UPDATED: Bar exam success tip: Use spaced repetition flash cards!

How I studied for the California Bar Exam

Update: Gabriel Teninbaum over at www.spacedrepetition.com is offering a $20 discount to my readers who purchase a year subscription to his SeRiouS spaced repetition system for bar exam studiers!

Just head over to the site and use referral code strebeck20 to get your discount. Full disclosure: this is an affiliate deal, if you haven’t guessed it yet.

For more info, check out the video:

SeRiouS: Spaced Repetition Systems from SRS on Vimeo.

Now, back to the original post:

One thing I noticed right away was that the flash card program was completely worthless to me.In honor of the upcoming Bar Exam season, I’m posting this about how I studied.

When I began studying for the California Bar Exam, I was faced with the question of whether to use a paid-for study program or not. Being a self-starter who usually does better learning on my own, I contemplated not using one. I eventually caved, and used Barmax (due to the convenience of it being an iPad app), thinking that I would regret it a lot if I didn’t pass.

However, one thing I noticed right away was that the flash card program was completely worthless to me. I didn’t see how I would effectively memorize an entire subject worth of cards in two days, as the schedule said. My brain simply doesn’t work like that, and I know that I’m not alone. Alternatively, I drew upon my previous experience with spaced repetition software to craft my own flash card regimen. This served me well, as I had very good recall of all the relevant law by the time of the exam.

A quick warning

This system worked for me, but I can’t guarantee that it will work for you. I do think that spaced repetition is the best way to memorize large volumes of information, and I’m not the only one. The important thing is to start early, and to make learning the law a priority. If you are using a program that has its own way of doing things, feel free to go that route. For the more adventurous/crazy, my method might be worth a try.

My schedule

I basically spent the first few weeks listening to the lectures and re-learning all of the material on a surface level. This helped me to get a good overall picture of the law. I spent a little longer relistening to subjects that I hadn’t learned in school, like Community Property. Then I spent a few hours a day using my spaced rep program, adding new cards and working on memorizing the new ones. This was a lot of work, but as I said, well worth it. I alternated this time with time spent taking practice exams, at first with notes open and no time limit, but as I learned the info I would impose test-like restrictions.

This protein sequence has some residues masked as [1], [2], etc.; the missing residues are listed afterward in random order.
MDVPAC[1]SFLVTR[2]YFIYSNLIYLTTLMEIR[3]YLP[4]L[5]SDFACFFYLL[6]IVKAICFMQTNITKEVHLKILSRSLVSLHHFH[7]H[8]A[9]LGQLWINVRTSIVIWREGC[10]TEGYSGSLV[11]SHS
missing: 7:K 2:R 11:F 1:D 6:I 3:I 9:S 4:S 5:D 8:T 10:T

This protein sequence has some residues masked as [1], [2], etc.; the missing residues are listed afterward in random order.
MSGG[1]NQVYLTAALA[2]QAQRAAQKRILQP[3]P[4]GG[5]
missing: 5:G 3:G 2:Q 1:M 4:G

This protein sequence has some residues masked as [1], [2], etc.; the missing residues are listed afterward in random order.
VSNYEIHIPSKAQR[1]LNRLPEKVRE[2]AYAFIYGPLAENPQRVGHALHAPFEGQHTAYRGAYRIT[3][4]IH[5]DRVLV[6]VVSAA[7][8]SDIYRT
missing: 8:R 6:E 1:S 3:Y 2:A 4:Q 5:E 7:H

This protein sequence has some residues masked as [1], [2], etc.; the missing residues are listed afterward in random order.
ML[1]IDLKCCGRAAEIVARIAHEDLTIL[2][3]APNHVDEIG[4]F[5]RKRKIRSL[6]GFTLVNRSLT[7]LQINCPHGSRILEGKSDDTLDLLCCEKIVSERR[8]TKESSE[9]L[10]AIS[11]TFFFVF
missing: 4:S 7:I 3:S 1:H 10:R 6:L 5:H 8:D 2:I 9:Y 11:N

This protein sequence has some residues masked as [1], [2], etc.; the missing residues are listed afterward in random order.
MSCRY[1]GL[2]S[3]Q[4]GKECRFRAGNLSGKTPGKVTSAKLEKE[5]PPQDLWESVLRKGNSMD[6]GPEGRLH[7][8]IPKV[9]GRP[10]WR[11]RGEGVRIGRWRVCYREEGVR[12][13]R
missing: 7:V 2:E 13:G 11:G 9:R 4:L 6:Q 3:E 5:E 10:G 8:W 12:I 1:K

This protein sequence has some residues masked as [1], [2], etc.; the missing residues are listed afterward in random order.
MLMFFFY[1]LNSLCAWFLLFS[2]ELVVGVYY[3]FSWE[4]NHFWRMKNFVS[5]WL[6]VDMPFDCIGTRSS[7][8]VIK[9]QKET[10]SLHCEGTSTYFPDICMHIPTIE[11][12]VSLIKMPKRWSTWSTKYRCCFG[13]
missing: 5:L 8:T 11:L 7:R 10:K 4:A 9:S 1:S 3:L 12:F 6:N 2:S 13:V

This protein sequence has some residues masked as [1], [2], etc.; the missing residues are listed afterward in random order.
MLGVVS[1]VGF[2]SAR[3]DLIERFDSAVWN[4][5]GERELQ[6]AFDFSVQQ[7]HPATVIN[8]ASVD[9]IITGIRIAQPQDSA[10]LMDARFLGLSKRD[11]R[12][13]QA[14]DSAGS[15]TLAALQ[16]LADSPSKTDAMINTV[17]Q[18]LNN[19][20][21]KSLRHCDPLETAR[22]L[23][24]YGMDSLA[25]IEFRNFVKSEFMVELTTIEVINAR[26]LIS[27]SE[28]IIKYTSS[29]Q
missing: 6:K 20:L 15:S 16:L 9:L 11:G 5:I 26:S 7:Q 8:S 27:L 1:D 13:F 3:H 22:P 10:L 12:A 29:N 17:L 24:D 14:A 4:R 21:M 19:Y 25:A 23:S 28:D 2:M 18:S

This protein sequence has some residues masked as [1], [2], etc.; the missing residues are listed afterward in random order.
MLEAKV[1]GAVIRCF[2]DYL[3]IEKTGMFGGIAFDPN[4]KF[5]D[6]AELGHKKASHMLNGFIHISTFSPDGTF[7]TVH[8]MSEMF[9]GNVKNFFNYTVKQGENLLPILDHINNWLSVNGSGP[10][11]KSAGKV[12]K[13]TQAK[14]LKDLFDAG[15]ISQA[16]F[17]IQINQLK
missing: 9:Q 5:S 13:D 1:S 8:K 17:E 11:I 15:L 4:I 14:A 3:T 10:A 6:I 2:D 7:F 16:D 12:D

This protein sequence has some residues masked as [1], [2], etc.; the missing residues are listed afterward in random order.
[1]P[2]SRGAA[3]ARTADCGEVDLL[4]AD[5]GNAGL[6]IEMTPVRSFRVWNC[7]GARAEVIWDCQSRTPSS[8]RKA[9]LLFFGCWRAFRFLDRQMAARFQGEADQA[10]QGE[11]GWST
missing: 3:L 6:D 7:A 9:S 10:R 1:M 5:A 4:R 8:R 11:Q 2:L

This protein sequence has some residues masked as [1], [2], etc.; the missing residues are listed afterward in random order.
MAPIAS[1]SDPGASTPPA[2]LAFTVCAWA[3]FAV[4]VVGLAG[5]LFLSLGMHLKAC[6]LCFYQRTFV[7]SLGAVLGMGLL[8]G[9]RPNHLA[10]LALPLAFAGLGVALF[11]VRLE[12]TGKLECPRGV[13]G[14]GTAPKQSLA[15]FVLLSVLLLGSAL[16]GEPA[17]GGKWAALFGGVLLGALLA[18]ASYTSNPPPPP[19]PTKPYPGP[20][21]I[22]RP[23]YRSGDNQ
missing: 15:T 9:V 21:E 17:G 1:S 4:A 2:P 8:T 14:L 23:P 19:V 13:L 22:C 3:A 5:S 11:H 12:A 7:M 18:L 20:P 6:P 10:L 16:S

The flash cards:

I made my flash cards with one idea each on them. More than that is just too much to learn.I made my flash cards with one idea each on them. More than that (which is my problem with many commercial flash cards) is just too much to learn. You want to either have the bare-bones elements of a law, or more info on one specific element. Don’t worry, you will be memorizing all of it in due time, so space it out. As I said, this is more time-consuming, but it is important for memorization. Being able to spit out the elements of something as if it were second nature will serve you well when taking the exam.

The software:

There are plenty of spaced repetition programs out there, many of which are free and open source. These include:

  • SuperMemo (pretty archaic interface when I used it years ago, but it may be improved now)
  • Anki (open source, but the mobile apps cost a lot)
  • Mnemosyne (also open source, nice and simple interface)
  • Repetitions (Software on Mac/PC and good phone/tablet apps)

Whatever you choose, good luck taking the exam.Personally, I used Repetitions, purchasing it for both my iPad and for my Android device. I liked the ability to sync across all of the devices, though the others may have better solutions in time.

Whatever you choose, good luck taking the exam. If you want to shoot me any questions, feel free.

photo credit: Light reading via photopin (license)

2 thoughts on “UPDATED: Bar exam success tip: Use spaced repetition flash cards!”

  1. Hi Zach, I went to school with you – your year, too.

    I was actually going to send some information to Al Sturgeon about Anki, another spaced repetition program, that I used to study for the bar exam. When I googled “Anki california bar exam,” this post was the second thing that popped up!

    Anyway, just saying “hi.” I hope things are going well in the solo game. I might be jumping into it in the future.

    -Jason

    p.s., to anyone else reading this, spaced repetition flash cards are the most effective method for memorizing information that I have ever used

    Reply
    • Great to hear from you! Things are going really well. I love being a solo Internet-based lawyer!

      Yeah, I can’t imagine memorizing all of that bar exam info any other way. I’ve got a link up there for the SeRiouS product – the cool thing is that it’s got all the info in there and you can group up with others at your school to add professor-specific courses. Meaning that you can be using this throughout law school, which would have been super helpful. It’s just a matter of discipline and hitting those flash cards daily.

      I think that I didn’t use Anki because you had to pay for the app or some other issue.

      Reply

Leave a Comment